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Job action: How will it affect you?

The Report: December 2012 vol.33 num.4

IN AN IDEAL WORLD, STRIKES WOULD NOT BE NECESSARY.

Employees and employers would meet at the bargaining table, discuss bargaining proposals based upon reason, justice and mutual respect. They would use objective data and negotiate a settlement. In reality, that is often what happens. However, sometimes there are significantly different points of view about what is -reasonable," -just" and -objective." When that happens, settlements depend on strength and determination.

PROTECTING OUR PATIENTS

In order to accommodate the essential nature of our work, HSA members must adapt the use of strike action. Health care workers cannot conduct an -all out" strike whereby all members withdraw their services. Instead, HSA members are compelled to have a -controlled" strike during which essential services are provided at all times.

THE DUTY TO PARTICIPATE

No one -wants" to strike. But HSA members have taken job action in the past to assert fairness and respect for the value of our work. We take job action when withdrawing our services is the only power left to us to support our bargaining demands.

For job action to be effective, all of us must remember that we are the union. The union is not just the HSA Board of Directors or staff ... it is each and every member.

A DEMOCRATIC CHOICE

Prior to the start of any type of job action that involves the withdrawal of services, the union conducts a strike vote.

A strong, positive vote by the membership is crucial to demonstrate our commitment to our bargaining proposals. It is also a tremendous opportunity for members to show their commitment to fairness and justice.

DIFFERENT KINDS OF JOB ACTION

Job action can take many forms. It could start with the refusal to perform specific duties and escalate to an all-out withdrawal of everything but essential services.

PARTIAL WITHDRAWAL OF SERVICE/WORK TO RULE

Refusal of duties can exert considerable pressure on management if done with broad support from the membership and other unions. An example of this type of job action would be a refusal to do any duties that are not specifically part of your job description, like portering or clerical duties or paperwork. A ban on overtime can also be effective.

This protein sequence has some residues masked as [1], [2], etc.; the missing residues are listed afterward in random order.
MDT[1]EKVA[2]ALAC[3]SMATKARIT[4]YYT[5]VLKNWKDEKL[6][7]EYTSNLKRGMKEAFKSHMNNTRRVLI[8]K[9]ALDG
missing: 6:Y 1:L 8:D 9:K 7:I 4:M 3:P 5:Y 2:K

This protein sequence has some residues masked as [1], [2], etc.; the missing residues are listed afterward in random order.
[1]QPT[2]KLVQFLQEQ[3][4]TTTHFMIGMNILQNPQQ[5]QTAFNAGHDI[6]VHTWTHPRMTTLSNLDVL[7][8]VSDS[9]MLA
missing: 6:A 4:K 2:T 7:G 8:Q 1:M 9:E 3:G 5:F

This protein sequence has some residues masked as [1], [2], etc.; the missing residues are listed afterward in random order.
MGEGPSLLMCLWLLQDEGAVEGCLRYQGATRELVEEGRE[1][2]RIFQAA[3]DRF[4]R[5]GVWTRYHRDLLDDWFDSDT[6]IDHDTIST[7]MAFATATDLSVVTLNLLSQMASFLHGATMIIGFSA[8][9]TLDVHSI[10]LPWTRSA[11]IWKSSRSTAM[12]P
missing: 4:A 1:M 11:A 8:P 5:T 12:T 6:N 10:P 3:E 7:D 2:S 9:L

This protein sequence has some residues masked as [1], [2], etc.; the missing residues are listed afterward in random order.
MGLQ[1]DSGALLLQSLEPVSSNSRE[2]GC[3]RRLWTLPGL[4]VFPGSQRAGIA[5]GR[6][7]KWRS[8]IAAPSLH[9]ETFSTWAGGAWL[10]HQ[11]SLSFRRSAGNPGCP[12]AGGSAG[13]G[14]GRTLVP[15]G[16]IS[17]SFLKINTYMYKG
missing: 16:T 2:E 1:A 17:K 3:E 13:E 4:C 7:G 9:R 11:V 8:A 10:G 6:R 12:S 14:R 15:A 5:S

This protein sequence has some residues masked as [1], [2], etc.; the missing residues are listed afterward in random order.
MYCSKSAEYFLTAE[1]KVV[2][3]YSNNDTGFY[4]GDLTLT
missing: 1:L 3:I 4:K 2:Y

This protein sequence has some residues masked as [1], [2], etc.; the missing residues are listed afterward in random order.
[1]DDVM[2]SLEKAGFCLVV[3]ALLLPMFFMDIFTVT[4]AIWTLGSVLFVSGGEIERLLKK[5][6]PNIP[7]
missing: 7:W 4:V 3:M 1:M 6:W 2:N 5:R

INTERMITTENT WITHDRAWAL OF SERVICES/ROTATING JOB ACTION

In this type of job action, members withdraw their services for short periods of time. An example of rotating job action is to withdraw services in one department one day, and then withdraw services in a different department the next day (while the first department goes back to work).

TARGETED JOB ACTION

Targeted job action involves the withdrawal of service at specific work sites.

ESCALATING JOB ACTION

Escalating job action starts in one facility or one department and escalates as additional facilities or departments are added over time.

 A LITTLE HISTORY

1971 ... -No strike" clause included in first HSA constitution.

1975 ... After negotiations had continued for six months without even a wage offer from the employer, HSA members vote to remove the -no-strike" clause. Within two weeks the employer presents an offer.

1987 ... HSA fought Bill 19, the anti-labour legislation ushered in by the newly elected provincial government under Premier Bill Vander Zalm. HSA members around the province participated in a oneday walkout. The NDP later repeals the legislation.

1999 ... On International Womens Day, community social services workers go on strike. Eleven weeks later they achieve an historic agreement to achieve parity over time with community health care workers.

2001

March 15 - Unions representing health services and support workers reach a tentative agreement with health employers which ends wage discrimination against 15,000 community-based health care workers.

April 9 - After a 95 per cent vote in favour of job action, nurses begin an overtime ban.

April 20 ... HSPBA announce 90 per cent strike vote

May 22 - HSA paramedical professional members begin what will eventually become illegal job action.

June 19 - HSA health science members are ordered back to work by provincial legislation which imposes a -cooling off" period.

July 23 to 24 - HSA members withdraw services province-wide in defiance of the legislation.

August 7 - The provincial government imposes the paramedical professional and nurses collective agreements by legislation ... it is the employers final offer.

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